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I must confess that when employee engagement surveys started to become popular, I was skeptical about their value. I chalked them up as another passing fad that created lots of sizzle, but little substance.

As luck would have it, I joined an organization just as they were launching their annual survey process and I had the responsibility to lead the process for my business units. Since I was new to the company and this would be one of my debut projects, I had to replace my skepticism with a determination to ensure that the survey process contributed high value and high impact for my client leaders and their teams.

It worked! I am now convinced that employee engagement surveys can be an excellent tool to gather relevant data about how employees feel about their organizations. ­­But the potency of the process is not in gathering the information or even understanding the results—the heart of the process is translating the information into meaningful action. Employee engagement surveys will only make a difference for your organization if you support them with realistic action plans to which leaders are held accountable.

The use of the employee engagement survey is a fairly common practice for many organizations. This is no surprise, since the link between employee engagement and company performance is well established. According to Gallup, companies with highly engaged employees have 3.9 times the earnings per share (EPS) growth rate compared to those with low engagement scores. Yet there is no common agreement on many aspects of the process, what to measure or even the definition of engagement. However, there are some guiding principles that will greatly enhance the effectiveness and value of using engagement surveys.

Guiding Principles

Confidentiality and Anonymity: People must be able to complete the surveys anonymously without exception. Use a third party to distribute and collect the surveys and to compile the data. Remember the power of engagement surveys is to obtain candid, unfiltered feedback, which is easier to gather when employees aren’t concerned about being identified.

Leadership Commitment: Be absolutely certain that the leaders from the top executive down support the survey process.  This means that:

  • You must clarify how the leaders define engagement and what they want to measure. Identify any issues on which they do not want to solicit feedback. A general rule of thumb is never ask a question when you don’t intend to address the issue.
  • Leadership must be open to “listening” to the feedback, be willing to communicate the results (both positive and negative) and translate those results into action. There may be situations when the organization does not choose to act upon specific feedback, but the reasons for those decisions should be honestly communicated.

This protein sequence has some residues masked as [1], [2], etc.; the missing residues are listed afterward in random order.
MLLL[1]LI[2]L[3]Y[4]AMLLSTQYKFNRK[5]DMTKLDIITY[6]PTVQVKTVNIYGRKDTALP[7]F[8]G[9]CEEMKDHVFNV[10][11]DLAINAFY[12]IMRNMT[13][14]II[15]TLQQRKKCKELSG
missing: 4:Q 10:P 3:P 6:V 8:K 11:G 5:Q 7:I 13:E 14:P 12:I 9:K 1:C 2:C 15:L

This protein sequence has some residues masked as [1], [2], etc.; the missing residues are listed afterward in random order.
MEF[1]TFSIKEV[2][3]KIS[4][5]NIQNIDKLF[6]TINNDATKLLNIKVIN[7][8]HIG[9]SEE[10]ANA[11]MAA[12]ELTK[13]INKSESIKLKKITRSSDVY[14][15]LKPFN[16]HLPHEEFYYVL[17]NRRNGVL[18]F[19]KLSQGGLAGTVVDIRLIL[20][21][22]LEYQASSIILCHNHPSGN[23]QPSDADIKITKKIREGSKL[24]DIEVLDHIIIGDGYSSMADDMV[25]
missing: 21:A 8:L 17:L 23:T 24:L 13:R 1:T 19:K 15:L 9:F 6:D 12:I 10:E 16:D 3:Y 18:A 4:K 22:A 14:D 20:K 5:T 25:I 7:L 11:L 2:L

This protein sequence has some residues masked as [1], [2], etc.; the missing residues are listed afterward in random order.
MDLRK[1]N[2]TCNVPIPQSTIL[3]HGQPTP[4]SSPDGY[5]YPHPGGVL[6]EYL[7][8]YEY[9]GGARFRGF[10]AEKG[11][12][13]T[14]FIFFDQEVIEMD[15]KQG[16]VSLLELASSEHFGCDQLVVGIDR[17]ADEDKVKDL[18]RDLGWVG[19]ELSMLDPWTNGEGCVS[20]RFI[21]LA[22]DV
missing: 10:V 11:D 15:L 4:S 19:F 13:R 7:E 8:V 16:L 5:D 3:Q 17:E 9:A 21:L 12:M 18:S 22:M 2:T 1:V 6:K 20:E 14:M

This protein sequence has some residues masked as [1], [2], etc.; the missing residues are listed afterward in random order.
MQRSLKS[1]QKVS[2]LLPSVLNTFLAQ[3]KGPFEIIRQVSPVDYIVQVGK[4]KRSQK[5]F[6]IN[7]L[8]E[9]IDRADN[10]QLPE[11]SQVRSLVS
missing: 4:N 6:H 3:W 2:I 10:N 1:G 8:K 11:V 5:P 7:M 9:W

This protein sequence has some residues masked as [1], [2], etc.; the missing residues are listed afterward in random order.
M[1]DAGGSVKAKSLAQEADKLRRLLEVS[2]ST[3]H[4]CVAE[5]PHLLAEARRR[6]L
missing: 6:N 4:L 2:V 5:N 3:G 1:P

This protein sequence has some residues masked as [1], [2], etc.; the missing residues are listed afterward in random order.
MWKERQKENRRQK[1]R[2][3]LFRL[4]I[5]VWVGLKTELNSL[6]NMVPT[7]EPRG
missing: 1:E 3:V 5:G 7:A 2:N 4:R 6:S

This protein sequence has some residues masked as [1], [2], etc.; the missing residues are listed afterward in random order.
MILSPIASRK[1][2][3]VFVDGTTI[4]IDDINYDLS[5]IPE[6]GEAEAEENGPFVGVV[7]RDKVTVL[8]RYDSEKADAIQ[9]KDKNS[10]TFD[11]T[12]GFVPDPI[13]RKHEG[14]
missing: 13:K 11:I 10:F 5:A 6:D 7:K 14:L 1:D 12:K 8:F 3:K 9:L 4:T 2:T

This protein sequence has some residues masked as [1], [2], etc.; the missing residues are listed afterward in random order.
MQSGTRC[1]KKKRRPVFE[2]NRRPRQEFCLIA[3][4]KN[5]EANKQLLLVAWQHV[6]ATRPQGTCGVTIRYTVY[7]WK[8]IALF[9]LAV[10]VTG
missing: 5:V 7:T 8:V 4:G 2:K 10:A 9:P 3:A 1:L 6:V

Timing: There are three primary considerations when it comes to timing:

  • First, talk to your business leaders to evaluate the “rhythm of the business. “ Are there segments of time when a significant number of people will be out of the office, when key product launch deadlines or tradeshows are looming, or other events that will impact participation? Schedule a time that is best suited to your business cycle.
  • Second, look at the HR calendar. No one wants to be inundated by HR initiatives, and you don’t want to overload your team. Avoid scheduling the engagement survey on the heels of other significant HR work.
  • Don’t assume that you have to conduct a survey every year. The real value of the process comes from employees trusting that their organization is listening to and acting upon their feedback. It is far more effective to space the surveys at intervals that allow the organization time to have great follow-up, than to rush through actions to meet the next year’s survey deadline. An annual survey may work for some organizations, but eighteen to twenty-four months is the guideline I prefer.

Identify the Employee Groups: While this may seem obvious, it may require some thought. Remove contractors from the distribution (including contractors in an engagement survey may jeopardize their non-employee status). Are there specific business units or categories of employees that are too different from the overall organization and should be handled differently? Once you have identified the people to be surveyed make sure everyone receives a survey—even if it means using different delivery methods.

Designing or Selecting the Right Survey: Now that you have the basics sorted out, you are ready to make the decisions about the survey content. Whether you design the survey in-house, select a product off the shelf or hire a survey company will depend on several factors, such as the size and complexity of the organization; internal skills, resources and budget; the need for language translation; in-house availability of people trained in survey development and similar issues. One consideration that is often overlooked in the decision process is the need for benchmarking. Regardless of what survey form you use, you will want to include a number of core questions that you will use in subsequent surveys. These core questions will become your internal benchmarks to monitor long-term trends.